News


Slain Palo Alto man uttered three words before shooting

Accused accomplice in homicide of Neil Gandler describes events surrounding his killing

The accused accomplice in the homicide of a Palo Alto engineer described his three last words and the single shot that ended his life in Las Vegas, Nevada, on Dec. 29, according to a newly released police arrest report.

Megan Lee Hippie, 19, told Las Vegas Metro police that she and alleged shooter Kyle Staats, 27, had intended to rob Neil Brian Gandler, who was asleep in his car. But Staats allegedly shot and killed Gandler, according to the three-page report.

Staats and Hippie, Las Vegas residents, now face first-degree murder, attempted robbery with a deadly weapon and conspiracy to commit robbery charges, and Staats is also charged with possession of a stolen vehicle, according to police. Both were arrested separately without incident on Jan. 2.

Gandler, 42, was killed by a single bullet to the torso, according to the Clark County Coroner's office. He was in town for the CES convention, a consumer electronics trade show. He habitually slept in his car while traveling, but always in RV parks or in areas with surveillance cameras for security, according to friends. That night, he had parked in the parking lot of the 24 Hour Fitness center at 601 S. Rainbow Blvd., according to police.

The fitness center's security footage shows that Gandler arrived at the parking lot on Dec. 28 at about 10 p.m., according to police. Hippie told police that she and Staats were searching for cars to burglarize when they came upon Gandler's white Hyundai Sonata early that morning on Dec. 29 at about 1:20 a.m.

As they drove past Gandler's car, Staats allegedly commented, "Did you see that? The guy sleeping in his car," Hippie told police. They drove past the car, and Staats made a U-turn, parking next to Gandler's vehicle, driver door to driver door. Hippie and Staats sat in their vehicle for about 15 minutes and talked about robbing the sleeping man, according to her statements and surveillance footage.

Staats allegedly got out of the car with a gun in his hand and knocked on Gandler's driver-side window. Hippie said she heard Gandler say, "Don't do it." She heard a gunshot moments later, and Staats got back into the car, according to the police report.

When Hippie asked what happened, Staats allegedly said, "I think I got him."

Hippie then told Staats to drive away. They continued to burglarize additional cars after killing Gandler, she told police. At some point, they stole another vehicle, according to the report.

Police said they learned about the pair's alleged connection to the crime after receiving confidential information. Hippie had allegedly talked about being involved in the homicide at the 24 Hour Fitness parking lot, and the tipster provided Staats' name as the shooter, according to police.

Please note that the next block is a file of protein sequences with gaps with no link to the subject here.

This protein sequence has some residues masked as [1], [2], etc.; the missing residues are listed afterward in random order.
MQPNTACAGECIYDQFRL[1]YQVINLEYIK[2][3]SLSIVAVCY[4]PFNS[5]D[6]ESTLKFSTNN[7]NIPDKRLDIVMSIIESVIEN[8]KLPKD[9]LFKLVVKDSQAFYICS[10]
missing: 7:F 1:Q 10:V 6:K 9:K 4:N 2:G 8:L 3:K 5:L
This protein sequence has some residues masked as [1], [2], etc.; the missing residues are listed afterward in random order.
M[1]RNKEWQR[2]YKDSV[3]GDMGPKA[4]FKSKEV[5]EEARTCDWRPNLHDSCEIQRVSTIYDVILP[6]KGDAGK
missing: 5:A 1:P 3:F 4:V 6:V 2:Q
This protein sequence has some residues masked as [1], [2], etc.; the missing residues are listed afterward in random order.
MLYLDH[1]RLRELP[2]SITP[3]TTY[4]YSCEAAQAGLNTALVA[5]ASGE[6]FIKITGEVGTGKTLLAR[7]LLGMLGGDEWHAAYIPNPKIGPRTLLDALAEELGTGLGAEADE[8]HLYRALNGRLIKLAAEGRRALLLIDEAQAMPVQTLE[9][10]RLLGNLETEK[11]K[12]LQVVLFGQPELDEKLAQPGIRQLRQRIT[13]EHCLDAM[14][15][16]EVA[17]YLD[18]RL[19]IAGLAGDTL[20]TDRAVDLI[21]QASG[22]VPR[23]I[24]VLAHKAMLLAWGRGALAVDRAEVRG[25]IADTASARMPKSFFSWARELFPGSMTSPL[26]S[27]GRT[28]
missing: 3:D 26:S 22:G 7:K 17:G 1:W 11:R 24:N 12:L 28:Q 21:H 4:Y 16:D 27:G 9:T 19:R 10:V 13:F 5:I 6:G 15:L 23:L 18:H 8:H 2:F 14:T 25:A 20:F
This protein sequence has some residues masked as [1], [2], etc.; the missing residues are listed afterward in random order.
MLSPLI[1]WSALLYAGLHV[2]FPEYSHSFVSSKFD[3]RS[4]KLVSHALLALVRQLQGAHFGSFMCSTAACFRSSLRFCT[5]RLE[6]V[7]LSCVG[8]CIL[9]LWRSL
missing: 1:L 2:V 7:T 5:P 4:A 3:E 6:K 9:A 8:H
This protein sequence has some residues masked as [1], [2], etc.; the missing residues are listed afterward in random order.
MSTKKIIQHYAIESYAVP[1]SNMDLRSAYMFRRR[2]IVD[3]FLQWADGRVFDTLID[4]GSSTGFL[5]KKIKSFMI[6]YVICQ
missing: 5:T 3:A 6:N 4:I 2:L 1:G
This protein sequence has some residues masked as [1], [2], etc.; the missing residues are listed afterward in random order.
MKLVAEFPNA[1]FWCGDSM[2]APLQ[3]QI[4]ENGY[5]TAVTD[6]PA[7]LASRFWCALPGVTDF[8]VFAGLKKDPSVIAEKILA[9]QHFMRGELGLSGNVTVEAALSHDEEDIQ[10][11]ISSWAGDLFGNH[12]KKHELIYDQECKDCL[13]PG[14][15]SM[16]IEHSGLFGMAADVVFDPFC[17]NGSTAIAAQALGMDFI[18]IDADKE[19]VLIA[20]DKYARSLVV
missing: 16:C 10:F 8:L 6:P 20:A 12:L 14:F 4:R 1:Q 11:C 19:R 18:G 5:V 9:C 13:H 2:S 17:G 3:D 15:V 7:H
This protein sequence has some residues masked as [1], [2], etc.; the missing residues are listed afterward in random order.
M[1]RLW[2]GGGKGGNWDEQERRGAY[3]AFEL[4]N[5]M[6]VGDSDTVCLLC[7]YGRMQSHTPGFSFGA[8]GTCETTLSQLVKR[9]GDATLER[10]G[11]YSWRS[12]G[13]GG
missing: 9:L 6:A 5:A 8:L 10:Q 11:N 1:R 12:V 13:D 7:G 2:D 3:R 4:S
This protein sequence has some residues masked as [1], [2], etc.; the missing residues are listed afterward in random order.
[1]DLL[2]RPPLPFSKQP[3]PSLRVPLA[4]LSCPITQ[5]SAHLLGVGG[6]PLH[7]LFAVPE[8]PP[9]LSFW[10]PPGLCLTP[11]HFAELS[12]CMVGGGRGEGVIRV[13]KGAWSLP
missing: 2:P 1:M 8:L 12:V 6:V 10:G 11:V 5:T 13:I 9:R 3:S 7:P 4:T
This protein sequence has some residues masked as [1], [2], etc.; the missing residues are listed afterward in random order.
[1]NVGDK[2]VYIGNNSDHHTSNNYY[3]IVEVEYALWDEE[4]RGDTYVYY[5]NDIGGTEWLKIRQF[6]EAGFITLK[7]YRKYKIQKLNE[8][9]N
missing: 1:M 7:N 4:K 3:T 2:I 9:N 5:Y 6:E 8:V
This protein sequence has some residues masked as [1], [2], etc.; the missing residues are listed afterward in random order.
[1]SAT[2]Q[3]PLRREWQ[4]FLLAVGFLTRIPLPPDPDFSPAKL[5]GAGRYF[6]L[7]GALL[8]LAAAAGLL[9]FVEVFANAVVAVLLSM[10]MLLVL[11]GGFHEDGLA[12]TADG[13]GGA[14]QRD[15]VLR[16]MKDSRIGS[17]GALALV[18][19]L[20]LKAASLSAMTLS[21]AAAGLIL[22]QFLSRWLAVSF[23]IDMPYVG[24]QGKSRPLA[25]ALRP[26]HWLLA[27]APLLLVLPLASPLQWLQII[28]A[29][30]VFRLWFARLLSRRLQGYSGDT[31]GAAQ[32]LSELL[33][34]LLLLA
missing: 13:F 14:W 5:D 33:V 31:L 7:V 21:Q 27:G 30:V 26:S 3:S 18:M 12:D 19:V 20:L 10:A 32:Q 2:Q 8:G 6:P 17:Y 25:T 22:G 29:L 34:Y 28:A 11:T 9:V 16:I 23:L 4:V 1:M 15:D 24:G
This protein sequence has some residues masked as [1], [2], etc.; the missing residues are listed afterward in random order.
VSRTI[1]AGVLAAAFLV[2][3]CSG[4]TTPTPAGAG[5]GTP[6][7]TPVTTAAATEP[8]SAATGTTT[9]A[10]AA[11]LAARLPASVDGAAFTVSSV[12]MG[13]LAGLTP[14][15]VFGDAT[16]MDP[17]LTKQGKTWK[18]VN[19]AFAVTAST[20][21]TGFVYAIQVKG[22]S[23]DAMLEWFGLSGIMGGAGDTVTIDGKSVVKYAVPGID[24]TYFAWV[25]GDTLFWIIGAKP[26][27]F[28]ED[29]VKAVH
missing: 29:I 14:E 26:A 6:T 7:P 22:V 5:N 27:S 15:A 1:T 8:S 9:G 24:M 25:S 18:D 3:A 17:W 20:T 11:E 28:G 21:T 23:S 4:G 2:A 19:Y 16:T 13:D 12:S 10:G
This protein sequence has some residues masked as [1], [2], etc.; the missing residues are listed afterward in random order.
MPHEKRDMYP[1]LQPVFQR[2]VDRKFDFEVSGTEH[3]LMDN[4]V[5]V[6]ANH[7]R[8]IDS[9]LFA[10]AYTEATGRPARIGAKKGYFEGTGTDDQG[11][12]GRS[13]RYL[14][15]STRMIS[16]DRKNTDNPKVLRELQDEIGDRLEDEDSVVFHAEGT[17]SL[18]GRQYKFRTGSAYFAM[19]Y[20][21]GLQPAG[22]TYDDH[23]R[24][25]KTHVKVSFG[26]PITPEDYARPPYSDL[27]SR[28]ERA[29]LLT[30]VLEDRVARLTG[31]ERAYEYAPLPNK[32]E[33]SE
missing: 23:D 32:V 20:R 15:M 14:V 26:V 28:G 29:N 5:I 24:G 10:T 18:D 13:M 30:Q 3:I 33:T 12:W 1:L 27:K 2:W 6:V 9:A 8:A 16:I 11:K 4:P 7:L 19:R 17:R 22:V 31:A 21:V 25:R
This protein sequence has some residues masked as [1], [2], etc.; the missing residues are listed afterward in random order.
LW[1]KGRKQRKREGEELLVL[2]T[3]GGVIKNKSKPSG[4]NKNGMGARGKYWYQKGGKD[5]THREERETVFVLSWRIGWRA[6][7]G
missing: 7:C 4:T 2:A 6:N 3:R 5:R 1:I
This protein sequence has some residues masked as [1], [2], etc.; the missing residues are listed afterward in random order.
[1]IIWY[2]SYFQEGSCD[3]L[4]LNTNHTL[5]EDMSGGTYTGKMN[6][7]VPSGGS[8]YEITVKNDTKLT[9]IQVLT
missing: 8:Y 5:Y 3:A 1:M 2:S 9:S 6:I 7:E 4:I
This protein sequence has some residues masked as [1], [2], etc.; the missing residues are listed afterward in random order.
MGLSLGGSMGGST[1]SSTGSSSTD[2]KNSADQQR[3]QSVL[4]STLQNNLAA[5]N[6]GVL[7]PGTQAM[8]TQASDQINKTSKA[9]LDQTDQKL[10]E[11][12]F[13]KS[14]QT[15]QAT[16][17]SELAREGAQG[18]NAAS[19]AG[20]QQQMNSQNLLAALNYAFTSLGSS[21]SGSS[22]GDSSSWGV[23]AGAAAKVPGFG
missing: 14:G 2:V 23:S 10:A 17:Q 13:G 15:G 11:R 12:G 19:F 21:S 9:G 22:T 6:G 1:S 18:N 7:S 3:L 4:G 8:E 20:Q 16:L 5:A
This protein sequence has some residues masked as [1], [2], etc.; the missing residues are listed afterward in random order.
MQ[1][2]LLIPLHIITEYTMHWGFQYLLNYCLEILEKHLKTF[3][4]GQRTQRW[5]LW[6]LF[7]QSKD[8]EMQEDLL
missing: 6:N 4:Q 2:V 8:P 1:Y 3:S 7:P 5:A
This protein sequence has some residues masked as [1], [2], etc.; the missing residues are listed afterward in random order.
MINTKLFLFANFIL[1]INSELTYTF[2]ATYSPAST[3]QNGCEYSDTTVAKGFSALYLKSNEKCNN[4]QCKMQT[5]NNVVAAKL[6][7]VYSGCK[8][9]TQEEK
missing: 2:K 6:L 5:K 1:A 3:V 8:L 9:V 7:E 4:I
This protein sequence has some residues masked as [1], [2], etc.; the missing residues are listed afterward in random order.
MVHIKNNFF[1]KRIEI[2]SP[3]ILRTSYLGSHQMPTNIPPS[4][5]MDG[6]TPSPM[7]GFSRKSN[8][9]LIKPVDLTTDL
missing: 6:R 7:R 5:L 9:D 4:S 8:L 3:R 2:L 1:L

Department of Motor Vehicles records revealed that Hippie owned a 2007 Pontiac fitting the description of the suspect vehicle seen in the surveillance footage: a small, dark, two-door coupe with a rear spoiler that police recognized as likely a Pontiac G5 from the early to mid 2000s, according to the report.

Police conducting surveillance on Hippie's residence observed her entering the vehicle, which had a missing or broken driver-side window covered and taped over with plastic. The spoiler had been removed from the car. When police stopped her car, Hippie allegedly admitted that she was involved in the homicide. She had removed the spoiler from her car in an effort to evade detection, she told police.

Hippie said she had seen Staats with a Glock pistol for about 1 1/2 months, according to police. She directed police to a bullet from the gun in a compartment near the car's steering wheel. After obtaining a search warrant, police found the .40 caliber Tulammo round where she said it would be. The bullet is identical to the casing collected at the homicide scene, police said.

Following information provided by Hippie, detectives staked out the apartment complex where Staats lived. He arrived at the complex in a Nissan Xterra, which was stolen, police said.

Detectives contacted Staats after he entered the apartment. A short time later, he exited the apartment and detectives took him into custody. A warrant search of the apartment found .40 caliber Tulammo ammunition and a Glock .40 caliber handgun, which was hidden inside a bathroom exhaust vent, according to police.

Comments

33 people like this
Posted by Victoria
a resident of Southgate
on Jan 9, 2016 at 10:46 am

Heartbreaking that such a senseless act of violence led to the death of a wonderful person.


20 people like this
Posted by Mom
a resident of College Terrace
on Jan 9, 2016 at 4:21 pm

@well, palo alto: This is nothing like the downtown incident where a man was armed and charging at the police officers, ignoring their orders! This was a sleeping, unarmed man. Life in prison for these two. A shame that the public has to pay to incarcerate two people whose parents failed to raise them right.


7 people like this
Posted by @The Palo Alto Online Troll
a resident of another community
on Jan 9, 2016 at 5:59 pm

[Post removed.]